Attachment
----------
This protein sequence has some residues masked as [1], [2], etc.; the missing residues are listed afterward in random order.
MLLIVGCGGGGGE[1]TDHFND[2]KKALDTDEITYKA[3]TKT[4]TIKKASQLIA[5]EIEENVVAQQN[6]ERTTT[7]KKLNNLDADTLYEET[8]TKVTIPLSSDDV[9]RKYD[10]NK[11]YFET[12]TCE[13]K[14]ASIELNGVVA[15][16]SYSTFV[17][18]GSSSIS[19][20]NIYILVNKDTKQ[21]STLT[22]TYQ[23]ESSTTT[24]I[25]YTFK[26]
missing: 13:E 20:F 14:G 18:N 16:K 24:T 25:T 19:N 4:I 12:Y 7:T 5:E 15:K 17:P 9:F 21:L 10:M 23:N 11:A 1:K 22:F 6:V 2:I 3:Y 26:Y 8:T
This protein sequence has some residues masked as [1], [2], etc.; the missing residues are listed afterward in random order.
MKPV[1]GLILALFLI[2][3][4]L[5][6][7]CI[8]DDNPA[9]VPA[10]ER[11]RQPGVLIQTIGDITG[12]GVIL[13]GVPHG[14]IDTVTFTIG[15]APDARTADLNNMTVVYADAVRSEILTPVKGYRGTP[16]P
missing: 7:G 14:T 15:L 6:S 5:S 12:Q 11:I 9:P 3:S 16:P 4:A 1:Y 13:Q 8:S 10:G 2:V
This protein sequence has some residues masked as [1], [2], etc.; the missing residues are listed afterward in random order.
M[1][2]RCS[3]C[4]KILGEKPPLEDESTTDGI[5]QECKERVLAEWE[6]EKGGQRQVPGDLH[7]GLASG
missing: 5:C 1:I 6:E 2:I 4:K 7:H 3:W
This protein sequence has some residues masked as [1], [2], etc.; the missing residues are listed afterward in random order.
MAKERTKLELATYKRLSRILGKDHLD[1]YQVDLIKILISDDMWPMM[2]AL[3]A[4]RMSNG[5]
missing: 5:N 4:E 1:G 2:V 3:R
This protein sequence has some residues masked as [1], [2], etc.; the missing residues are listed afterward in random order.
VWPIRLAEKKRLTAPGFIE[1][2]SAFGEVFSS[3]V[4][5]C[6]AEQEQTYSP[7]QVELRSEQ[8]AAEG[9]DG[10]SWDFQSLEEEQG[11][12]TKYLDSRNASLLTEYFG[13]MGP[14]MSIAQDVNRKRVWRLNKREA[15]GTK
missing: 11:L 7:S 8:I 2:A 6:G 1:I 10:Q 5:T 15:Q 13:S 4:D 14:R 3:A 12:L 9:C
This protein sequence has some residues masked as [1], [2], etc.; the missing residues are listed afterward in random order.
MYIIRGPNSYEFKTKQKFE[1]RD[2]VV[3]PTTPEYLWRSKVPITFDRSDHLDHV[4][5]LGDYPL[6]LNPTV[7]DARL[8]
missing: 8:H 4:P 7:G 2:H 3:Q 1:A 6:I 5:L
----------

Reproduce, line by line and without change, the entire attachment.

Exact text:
This protein sequence has some residues masked as [1], [2], etc.; the missing residues are listed afterward in random order.
MLLIVGCGGGGGE[1]TDHFND[2]KKALDTDEITYKA[3]TKT[4]TIKKASQLIA[5]EIEENVVAQQN[6]ERTTT[7]KKLNNLDADTLYEET[8]TKVTIPLSSDDV[9]RKYD[10]NK[11]YFET[12]TCE[13]K[14]ASIELNGVVA[15][16]SYSTFV[17][18]GSSSIS[19][20]NIYILVNKDTKQ[21]STLT[22]TYQ[23]ESSTTT[24]I[25]YTFK[26]
missing: 13:E 20:F 14:G 18:N 16:K 24:T 25:T 19:N 4:I 12:Y 7:T 5:E 15:K 17:P 9:F 21:L 10:M 23:N 11:A 1:K 22:F 6:V 2:I 3:Y 26:Y 8:T
This protein sequence has some residues masked as [1], [2], etc.; the missing residues are listed afterward in random order.
MKPV[1]GLILALFLI[2][3][4]L[5][6][7]CI[8]DDNPA[9]VPA[10]ER[11]RQPGVLIQTIGDITG[12]GVIL[13]GVPHG[14]IDTVTFTIG[15]APDARTADLNNMTVVYADAVRSEILTPVKGYRGTP[16]P
missing: 7:G 14:T 15:L 6:S 5:S 12:Q 11:I 9:P 3:S 16:P 4:A 1:Y 13:Q 8:S 10:G 2:V
This protein sequence has some residues masked as [1], [2], etc.; the missing residues are listed afterward in random order.
M[1][2]RCS[3]C[4]KILGEKPPLEDESTTDGI[5]QECKERVLAEWE[6]EKGGQRQVPGDLH[7]GLASG
missing: 5:C 1:I 6:E 2:I 4:K 7:H 3:W
This protein sequence has some residues masked as [1], [2], etc.; the missing residues are listed afterward in random order.
MAKERTKLELATYKRLSRILGKDHLD[1]YQVDLIKILISDDMWPMM[2]AL[3]A[4]RMSNG[5]
missing: 5:N 4:E 1:G 2:V 3:R
This protein sequence has some residues masked as [1], [2], etc.; the missing residues are listed afterward in random order.
VWPIRLAEKKRLTAPGFIE[1][2]SAFGEVFSS[3]V[4][5]C[6]AEQEQTYSP[7]QVELRSEQ[8]AAEG[9]DG[10]SWDFQSLEEEQG[11][12]TKYLDSRNASLLTEYFG[13]MGP[14]MSIAQDVNRKRVWRLNKREA[15]GTK
missing: 11:L 7:S 8:I 2:A 6:G 1:I 10:Q 5:T 15:Q 13:S 4:D 14:R 3:A 12:L 9:C
This protein sequence has some residues masked as [1], [2], etc.; the missing residues are listed afterward in random order.
MYIIRGPNSYEFKTKQKFE[1]RD[2]VV[3]PTTPEYLWRSKVPITFDRSDHLDHV[4][5]LGDYPL[6]LNPTV[7]DARL[8]
missing: 8:H 4:P 7:G 2:H 3:Q 1:A 6:I 5:L